Fraser's death and crime
Stabroek News
April 8, 2002

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Tuesday's shooting death of Superintendent Leon Fraser as he investigated the reported sighting of the March 23 prison escapees crystallises the host of dangers facing Guyanese society and law and order.

The killing of any police officer is one of the most dire and pernicious attacks that could be launched against a rule-based society. His death exemplified the real jeopardy that police officers face tracking down notorious criminals.

Depending on who one speaks to, Fraser was either a doughty crime-fighter who could do no wrong or a trigger happy policemen who flagrantly violated the law by dispensing death to those he believed to be guilty. The truth is undoubtedly somewhere in between and it must be pointed out that Fraser was operating in the framework of a policing system which had the authority and obligation to discipline him for transgressions of his oath to uphold the rule of law. In the end, he gave his life in the fight against crime.

His death and that of Shaka Blair at the hands of the police in Buxton on Saturday have again ignited the burning controversy of extra-judicial killings. When Fraser died there was a sense of dread that the police would respond in kind and the circumstances of Blair's killing have added further weight to those fears. It can become a never-ending cycle of deathly violence if not reined in. The government and the police force cannot be oblivious to the wealth of evidence that extra-judicial killings are occurring with impunity. They cannot also be oblivious to the fact that these killings have severely weathered the bedrock on which our law enforcement and judicial system is founded.

For more than a decade, the government and the police force have a turned a blind eye to these killings because it was the seemingly easier way to handle the severe crime problem. The police had over time lost its ability to successfully gather unimpeachable forensic evidence and win prosecutions. Moreover, once cases were in court, the creeping pace of the dispensation of justice was another problem and many criminals who would not stand a chance in other jurisdictions got off scot-free and returned to the streets to continue their vicious and violent rampages. It is the only logical explanation why the government and the police force continuously refuse to admit that Guyana has a major problem where it comes to extra-judicial killings. It is a gross contradiction for the government and the police to speak blithely about upholding the law while these killings go on with impunity. It is only a matter of time before these killings begin to seriously affect Guyana's human rights and governance image.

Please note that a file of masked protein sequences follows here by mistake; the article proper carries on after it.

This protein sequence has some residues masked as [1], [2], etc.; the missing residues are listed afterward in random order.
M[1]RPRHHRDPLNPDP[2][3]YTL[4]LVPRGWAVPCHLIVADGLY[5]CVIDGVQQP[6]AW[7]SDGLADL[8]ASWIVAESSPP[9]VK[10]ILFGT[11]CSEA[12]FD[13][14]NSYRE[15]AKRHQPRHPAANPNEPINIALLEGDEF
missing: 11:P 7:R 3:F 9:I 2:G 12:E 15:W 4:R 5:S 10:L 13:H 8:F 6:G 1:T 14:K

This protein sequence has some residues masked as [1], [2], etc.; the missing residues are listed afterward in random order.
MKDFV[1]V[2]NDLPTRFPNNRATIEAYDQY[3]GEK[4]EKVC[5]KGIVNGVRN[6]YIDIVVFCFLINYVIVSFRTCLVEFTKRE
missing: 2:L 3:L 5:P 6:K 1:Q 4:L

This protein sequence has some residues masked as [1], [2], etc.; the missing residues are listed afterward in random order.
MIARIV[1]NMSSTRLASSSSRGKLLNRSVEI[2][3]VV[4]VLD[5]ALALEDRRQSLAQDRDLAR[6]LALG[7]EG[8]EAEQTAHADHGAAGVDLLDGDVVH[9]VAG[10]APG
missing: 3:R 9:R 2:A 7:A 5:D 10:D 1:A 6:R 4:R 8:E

We have argued repeatedly that the government must fund a determined effort to restore investigative professionalism to the force. It must be well-equipped to do its job. Armaments of the calibre of the criminals are crucial but equally important is the task of linking criminals with crimes through exhaustive gathering of evidence and successfully prosecuting cases. This should be a top priority of the government.

In the interim, the government and the police have a special responsibility to ensure that the tally of extra-judicial killings does not rise. Already there are many people who say that Blair was shot wantonly by the police instead of being incarcerated, questioned and charged if indeed his prints were on vehicles hijacked and he was one of the robbers. Nothing the police have said so far will convince the average reader that Blair was shot dead as he confronted the police. The Minister of Home Affairs and the Police hierarchy must recognise this. The onus is now on them to convince a skeptical public that this death wasn't an execution. It should also be a mission for the new Head of the Police Complaints Authority who has a major task ahead of him to make the body a credible one.

The other side of the coin is this. The police are facing an extraordinarily vicious gang of criminals who ruthlessly shot dead a prison guard, seriously injured another and now may have been involved in the killing of a policeman. These desperadoes will apparently stop at nothing. The police require the understanding and cooperation of all members of society in ending the rampage of these criminals.

Further, there is no doubt at all that those who escaped from the Georgetown Prison on February 23 have been and are being aided by a network of persons. How else does one explain the clockwork precision of the escape of the prisoners from Camp Street, the veritable arsenal of weapons they have flaunted and the fact that they are well-supplied and informed? Is it possible that they are willingly being harboured in certain communities and safe houses and allowed ingress and egress? There have been signs of this in places that vehicles have been abandoned and other unusual movements. Each community must make it its responsibility to ensure that succour is not being given to these brigands.

The moment of truth arrived a long time ago. Citizens have been under siege from bandits for years now with too brief interludes of relative calm. The challenge for the government and police is to confront this deadly menace but without undermining law and order and eroding fundamental human rights.